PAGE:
Ethnomethodology And Family Discourse
Ethnomethodology, an approach developed by Harold Garfinkel, emerged out of social phenomenology as a reaction against Parsonian functionalism. Ethnomethodology refers to people's (ethno) methods for making sense of their world. Although building upon a phenomenological foundation, ethnomethodology extends the phenomenological concern for explicating what constitutes an experience to an analysis of how an experience is accomplished.
This subtle shift in focus moves ethnomethodology away from an analysis of experience per se to an analysis of how people make sense of their experience. The end result of such a shift is that ethnomethodologists focus on everyday language use and examine how everyday language in use both constitutes its context and is constituted by its context.
For ethnomethodologically inspired scholars, the study of familial experience becomes the study of how family is produced through language use or discourse (Gubrium and Holstein 1993). Family emerges whenever it is talked about, whenever the discourse constructs social relations as familial. Enacting family through talk does not mean one can make family any way she pleases. Rather, family discourse always depends on context and is sensitive to the situation. Therefore, scholars must carefully examine how the social organization of the context within which family discourse is evoked conditions the use of family discourse and also how family discourse serves to construct the context itself. Understanding family as a discursive production enables scholars to examine family as an organizationally embedded social reality. Family can be studied wherever family discourse occurs. Through this approach, family scholars have examined how family is enacted in family therapy clinics, nursing homes, the judicial system, and a wide variety of organizational settings (Gubrium and Holstein 1990; Holstein and Gubrium 1995).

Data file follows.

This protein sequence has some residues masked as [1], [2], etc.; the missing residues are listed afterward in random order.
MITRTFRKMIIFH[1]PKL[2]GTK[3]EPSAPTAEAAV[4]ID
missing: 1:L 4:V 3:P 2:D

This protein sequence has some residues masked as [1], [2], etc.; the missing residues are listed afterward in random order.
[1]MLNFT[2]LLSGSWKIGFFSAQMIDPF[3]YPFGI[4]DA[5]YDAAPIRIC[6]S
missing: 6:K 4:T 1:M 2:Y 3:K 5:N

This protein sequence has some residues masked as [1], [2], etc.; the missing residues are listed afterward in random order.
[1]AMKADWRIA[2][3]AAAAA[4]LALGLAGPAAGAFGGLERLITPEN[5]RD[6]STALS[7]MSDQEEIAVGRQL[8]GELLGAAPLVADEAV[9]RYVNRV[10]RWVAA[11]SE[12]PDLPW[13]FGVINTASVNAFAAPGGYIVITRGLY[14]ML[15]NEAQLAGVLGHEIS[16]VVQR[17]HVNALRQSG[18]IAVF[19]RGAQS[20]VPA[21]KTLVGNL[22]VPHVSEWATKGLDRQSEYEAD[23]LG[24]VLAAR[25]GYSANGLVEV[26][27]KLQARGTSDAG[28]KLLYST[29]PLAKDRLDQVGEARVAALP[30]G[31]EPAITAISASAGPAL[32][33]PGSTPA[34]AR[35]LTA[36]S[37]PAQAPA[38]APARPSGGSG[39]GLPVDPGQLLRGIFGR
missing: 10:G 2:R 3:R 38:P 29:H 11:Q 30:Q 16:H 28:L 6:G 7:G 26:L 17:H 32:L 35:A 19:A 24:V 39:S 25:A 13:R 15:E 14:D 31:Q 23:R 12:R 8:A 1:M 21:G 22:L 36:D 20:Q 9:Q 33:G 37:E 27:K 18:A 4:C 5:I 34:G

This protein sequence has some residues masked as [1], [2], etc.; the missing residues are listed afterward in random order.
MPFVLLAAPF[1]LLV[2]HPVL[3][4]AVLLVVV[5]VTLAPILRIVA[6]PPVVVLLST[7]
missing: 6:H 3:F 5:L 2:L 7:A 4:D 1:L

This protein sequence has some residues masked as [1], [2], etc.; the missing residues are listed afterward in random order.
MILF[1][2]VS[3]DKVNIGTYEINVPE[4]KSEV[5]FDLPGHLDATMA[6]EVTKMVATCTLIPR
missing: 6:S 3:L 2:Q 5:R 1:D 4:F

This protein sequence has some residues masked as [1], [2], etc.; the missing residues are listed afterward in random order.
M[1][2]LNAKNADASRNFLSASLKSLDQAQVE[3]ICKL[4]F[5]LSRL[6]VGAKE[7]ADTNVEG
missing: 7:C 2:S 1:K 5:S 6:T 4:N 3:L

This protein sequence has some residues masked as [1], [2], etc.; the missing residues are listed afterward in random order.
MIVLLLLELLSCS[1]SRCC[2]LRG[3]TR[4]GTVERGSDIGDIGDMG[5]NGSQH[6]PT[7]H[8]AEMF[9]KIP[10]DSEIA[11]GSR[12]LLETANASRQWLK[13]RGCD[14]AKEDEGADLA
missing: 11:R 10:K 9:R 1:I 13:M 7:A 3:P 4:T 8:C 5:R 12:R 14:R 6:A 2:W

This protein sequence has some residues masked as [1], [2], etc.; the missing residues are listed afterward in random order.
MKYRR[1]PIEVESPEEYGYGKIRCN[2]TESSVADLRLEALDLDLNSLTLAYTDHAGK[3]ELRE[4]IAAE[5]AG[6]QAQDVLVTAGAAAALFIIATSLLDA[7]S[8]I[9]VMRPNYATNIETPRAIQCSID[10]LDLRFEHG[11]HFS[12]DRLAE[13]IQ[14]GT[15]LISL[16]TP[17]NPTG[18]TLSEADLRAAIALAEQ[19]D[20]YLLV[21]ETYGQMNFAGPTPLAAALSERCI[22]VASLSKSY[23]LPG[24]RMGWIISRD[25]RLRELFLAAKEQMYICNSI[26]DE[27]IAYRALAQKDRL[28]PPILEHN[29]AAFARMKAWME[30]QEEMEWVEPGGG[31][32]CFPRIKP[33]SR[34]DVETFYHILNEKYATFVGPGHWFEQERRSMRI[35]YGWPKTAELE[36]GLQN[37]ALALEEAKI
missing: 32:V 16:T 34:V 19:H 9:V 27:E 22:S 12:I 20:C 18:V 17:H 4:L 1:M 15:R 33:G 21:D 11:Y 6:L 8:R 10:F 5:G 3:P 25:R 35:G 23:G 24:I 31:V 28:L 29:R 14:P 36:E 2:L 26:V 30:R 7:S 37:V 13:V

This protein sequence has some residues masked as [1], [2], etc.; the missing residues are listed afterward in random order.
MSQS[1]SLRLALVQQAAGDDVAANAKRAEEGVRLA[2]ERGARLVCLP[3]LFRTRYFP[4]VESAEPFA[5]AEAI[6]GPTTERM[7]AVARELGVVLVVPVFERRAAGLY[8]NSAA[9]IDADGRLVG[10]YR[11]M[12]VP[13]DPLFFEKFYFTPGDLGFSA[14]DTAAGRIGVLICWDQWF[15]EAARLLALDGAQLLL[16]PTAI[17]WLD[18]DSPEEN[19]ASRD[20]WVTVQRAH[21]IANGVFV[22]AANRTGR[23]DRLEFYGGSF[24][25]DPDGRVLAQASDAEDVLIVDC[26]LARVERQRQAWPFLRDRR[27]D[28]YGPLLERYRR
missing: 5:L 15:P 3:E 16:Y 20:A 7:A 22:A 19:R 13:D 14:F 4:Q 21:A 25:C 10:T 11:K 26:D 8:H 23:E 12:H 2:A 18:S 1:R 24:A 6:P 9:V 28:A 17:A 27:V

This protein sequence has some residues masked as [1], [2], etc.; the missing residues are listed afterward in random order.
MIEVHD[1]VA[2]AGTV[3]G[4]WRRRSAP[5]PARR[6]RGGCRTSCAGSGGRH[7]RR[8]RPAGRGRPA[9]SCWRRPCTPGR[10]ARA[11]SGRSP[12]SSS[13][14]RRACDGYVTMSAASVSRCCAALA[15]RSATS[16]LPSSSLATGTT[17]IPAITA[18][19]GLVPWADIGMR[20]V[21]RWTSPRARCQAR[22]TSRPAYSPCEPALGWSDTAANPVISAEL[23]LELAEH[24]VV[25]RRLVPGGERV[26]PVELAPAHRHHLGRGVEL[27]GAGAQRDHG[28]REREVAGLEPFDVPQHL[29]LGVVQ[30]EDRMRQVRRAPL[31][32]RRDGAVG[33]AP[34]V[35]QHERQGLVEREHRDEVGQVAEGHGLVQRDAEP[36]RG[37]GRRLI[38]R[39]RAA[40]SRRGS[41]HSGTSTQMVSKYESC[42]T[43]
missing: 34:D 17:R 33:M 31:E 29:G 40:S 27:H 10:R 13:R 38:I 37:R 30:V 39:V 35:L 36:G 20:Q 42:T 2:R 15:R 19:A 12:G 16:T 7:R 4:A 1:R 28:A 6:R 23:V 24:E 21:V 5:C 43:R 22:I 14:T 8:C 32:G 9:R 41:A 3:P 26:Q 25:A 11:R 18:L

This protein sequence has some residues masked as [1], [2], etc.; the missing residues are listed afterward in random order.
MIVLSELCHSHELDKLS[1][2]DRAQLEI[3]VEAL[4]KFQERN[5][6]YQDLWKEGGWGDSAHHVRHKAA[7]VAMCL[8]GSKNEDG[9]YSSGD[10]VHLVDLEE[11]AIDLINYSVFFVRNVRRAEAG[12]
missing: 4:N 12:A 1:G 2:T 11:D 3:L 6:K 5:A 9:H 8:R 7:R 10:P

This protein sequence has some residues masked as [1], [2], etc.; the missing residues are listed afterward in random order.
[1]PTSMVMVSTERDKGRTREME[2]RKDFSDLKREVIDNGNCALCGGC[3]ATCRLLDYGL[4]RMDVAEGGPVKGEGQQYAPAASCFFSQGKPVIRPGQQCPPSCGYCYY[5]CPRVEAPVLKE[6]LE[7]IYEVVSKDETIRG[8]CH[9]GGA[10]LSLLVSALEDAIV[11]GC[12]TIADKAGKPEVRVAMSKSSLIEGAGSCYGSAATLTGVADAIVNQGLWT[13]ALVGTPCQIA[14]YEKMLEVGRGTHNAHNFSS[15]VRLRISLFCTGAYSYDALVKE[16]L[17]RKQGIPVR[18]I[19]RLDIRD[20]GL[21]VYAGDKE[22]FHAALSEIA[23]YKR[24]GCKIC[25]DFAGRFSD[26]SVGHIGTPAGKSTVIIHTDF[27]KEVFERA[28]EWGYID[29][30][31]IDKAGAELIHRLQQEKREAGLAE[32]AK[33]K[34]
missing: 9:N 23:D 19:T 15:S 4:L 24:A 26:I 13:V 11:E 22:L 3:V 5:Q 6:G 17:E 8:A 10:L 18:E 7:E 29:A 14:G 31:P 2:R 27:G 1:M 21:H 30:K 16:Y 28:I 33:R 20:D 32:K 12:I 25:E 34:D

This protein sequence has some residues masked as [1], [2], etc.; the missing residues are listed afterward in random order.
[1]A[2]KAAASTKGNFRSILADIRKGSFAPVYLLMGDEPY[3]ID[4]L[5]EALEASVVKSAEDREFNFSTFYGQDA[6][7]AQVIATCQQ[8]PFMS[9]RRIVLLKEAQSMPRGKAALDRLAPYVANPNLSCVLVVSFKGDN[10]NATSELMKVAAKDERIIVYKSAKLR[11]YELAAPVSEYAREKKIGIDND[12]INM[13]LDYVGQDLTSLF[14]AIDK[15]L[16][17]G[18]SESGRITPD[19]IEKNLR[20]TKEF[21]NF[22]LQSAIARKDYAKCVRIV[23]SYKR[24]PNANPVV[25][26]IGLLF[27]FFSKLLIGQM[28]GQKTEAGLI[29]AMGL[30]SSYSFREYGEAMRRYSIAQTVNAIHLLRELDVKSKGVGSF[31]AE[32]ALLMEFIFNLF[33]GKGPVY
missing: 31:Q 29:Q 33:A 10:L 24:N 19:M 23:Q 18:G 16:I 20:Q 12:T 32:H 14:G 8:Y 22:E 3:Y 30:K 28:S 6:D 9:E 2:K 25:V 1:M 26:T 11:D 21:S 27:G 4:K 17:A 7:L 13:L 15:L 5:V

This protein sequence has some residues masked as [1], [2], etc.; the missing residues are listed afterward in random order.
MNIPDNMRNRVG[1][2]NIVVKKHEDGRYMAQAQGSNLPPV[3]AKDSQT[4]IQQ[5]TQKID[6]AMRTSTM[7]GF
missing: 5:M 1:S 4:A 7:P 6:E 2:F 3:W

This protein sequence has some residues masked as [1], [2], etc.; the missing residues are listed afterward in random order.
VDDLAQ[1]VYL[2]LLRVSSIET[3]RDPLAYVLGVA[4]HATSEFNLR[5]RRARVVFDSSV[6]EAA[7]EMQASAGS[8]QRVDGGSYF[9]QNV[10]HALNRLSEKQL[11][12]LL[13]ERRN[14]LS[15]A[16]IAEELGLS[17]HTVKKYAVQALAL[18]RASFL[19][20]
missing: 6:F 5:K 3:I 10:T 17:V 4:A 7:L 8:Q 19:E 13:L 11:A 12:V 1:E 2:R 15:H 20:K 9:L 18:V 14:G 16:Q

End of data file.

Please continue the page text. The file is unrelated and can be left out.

Although future developments in phenomenological studies of family life are likely to occur, phenomenology remains an underutilized theoretical resource in the study of the family. It holds great promise for assisting scholars in understanding various aspects of familial experience and how family realities are constructed through language use in a wide variety of contexts. In particular, phenomenological approaches can facilitate a greater understanding of the cultural diversity of familial experience that characterizes social life at the beginning of the new millennium.
See also: FAMILY THEORY
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STAN J. KNAPP
Marriage and Family EncyclopediaFamily Theory & Types of FamiliesPhenomenology - Mundane Phenomenology (everyday Life), Existential Phenomenology, Ethical Phenomenology, Social Phenomenology, Ethnomethodology And Family Discourse